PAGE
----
Popular Force, led by Fujimori’s 42-year-old daughter Keiko, who was a close runner-up to Kuczynski last year, has 71 seats out of 130 in Peru’s single-chamber legislature — despite only receiving 36 percent of the popular vote. It has been using that majority to destabilize the government and other public institutions, including sacking ministers on what most commentators regard as spurious grounds. The party is now trying to do the same with the attorney general just as prosecutors are making headway in two corruption investigations against Keiko.

That bitter politicking along with what critics characterize as Kuczynski’s frequent flip-flopping and verbal gaffes have seen the president’s approval rating free fall from around 70 percent a year ago to the low 30s now.

The supposed logic of reverting that tendency through freeing the Fujimori patriarch revolves around the deep tensions within the Fujimori family.

Keiko, who rarely talks in public, is reputed to have fallen out with her father, who she seldom visits in jail, and to view his release as a threat to her electoral chances in the 2021 elections and her own tight control over Popular Force.

However, her younger brother, Kenji – the member of Congress with the most votes under Peru’s electoral list system – is close to his father and on good terms with Kuczynski. He was just suspended, for the second time, from Popular Force for publicly criticizing the party’s ultra-conservative policies on issues including child abuse in the Roman Catholic Church and LGBT rights.

It is thought that around 20 members of Popular Force’s congressional bloc are primarily loyal to Kenji and Fujimori, enough to cost the party its majority should they break away from the Keikistas.

But if that is Kuczynski’s strategy, it is “simplistic” and “full of ifs,” says pollster Giovanna Peñaflor. Key among those is the assumption that once free, Fujimori would indeed split Popular Force rather than come to an agreement with his daughter to maintain the party’s unity.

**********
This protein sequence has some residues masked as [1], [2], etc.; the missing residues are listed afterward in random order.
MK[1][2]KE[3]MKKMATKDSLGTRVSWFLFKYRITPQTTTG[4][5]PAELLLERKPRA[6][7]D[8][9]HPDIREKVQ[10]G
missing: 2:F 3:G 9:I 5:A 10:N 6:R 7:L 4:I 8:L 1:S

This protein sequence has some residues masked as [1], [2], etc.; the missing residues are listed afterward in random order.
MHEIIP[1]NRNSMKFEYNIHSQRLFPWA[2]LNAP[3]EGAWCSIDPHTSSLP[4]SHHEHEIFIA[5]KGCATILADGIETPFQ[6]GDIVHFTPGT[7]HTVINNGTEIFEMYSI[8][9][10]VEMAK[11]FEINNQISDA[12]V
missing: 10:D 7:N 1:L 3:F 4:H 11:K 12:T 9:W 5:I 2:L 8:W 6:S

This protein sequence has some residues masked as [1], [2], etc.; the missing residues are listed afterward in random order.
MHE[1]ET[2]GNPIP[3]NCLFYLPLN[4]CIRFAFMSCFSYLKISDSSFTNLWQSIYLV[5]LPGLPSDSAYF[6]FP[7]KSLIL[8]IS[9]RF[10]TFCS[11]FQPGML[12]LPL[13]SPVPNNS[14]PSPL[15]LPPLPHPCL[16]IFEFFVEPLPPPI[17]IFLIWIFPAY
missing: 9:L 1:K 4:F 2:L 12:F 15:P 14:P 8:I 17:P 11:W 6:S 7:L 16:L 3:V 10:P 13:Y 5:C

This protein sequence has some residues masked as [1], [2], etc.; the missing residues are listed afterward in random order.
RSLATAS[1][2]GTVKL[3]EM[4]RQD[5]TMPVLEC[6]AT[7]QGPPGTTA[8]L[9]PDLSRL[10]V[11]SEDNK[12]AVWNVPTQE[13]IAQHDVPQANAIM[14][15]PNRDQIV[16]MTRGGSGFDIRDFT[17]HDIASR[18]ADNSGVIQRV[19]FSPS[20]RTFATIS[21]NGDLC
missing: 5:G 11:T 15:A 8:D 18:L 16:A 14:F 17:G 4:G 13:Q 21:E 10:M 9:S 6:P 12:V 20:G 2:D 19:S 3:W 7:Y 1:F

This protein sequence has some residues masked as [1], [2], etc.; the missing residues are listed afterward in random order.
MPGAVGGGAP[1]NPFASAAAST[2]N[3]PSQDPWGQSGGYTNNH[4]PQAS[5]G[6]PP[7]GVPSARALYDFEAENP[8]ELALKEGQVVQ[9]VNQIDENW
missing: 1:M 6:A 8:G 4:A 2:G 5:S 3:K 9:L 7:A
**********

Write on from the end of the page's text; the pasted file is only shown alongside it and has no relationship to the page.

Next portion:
“The government thinks that its problem with its credibility is down to the opposition,” Peñaflor says. “It is true that many of Kuczynski’s problems do come from Congress, but also that they could have been tougher with him.” Many of his problems, she says, are the result of his own mistakes.

An example of that may be the president’s contentious replacement of his entire advisory Commission on Presidential Pardons. Kuczynski was entitled to make the move, which included removing at least three members opposed to liberating Fujimori.

But the panel swiftly became the target of ridicule when it emerged the commission’s new chairman was an unknown 92-year-old with no background in penal issues who was at a loss to explain his appointment.

One of those questioning Kuczynski’s thinking is Gisela Ortiz, whose brother, a university student believed erroneously to be a terrorist, was “disappeared” in 1992 by security agents under orders from Fujimori.

The president himself may be mulling that very risk to Peru’s rule of law – as well as his own legacy – as he contemplates an escape from the political corner that, many commentators believe, he has painted himself into regarding the fate of his polarizing predecessor.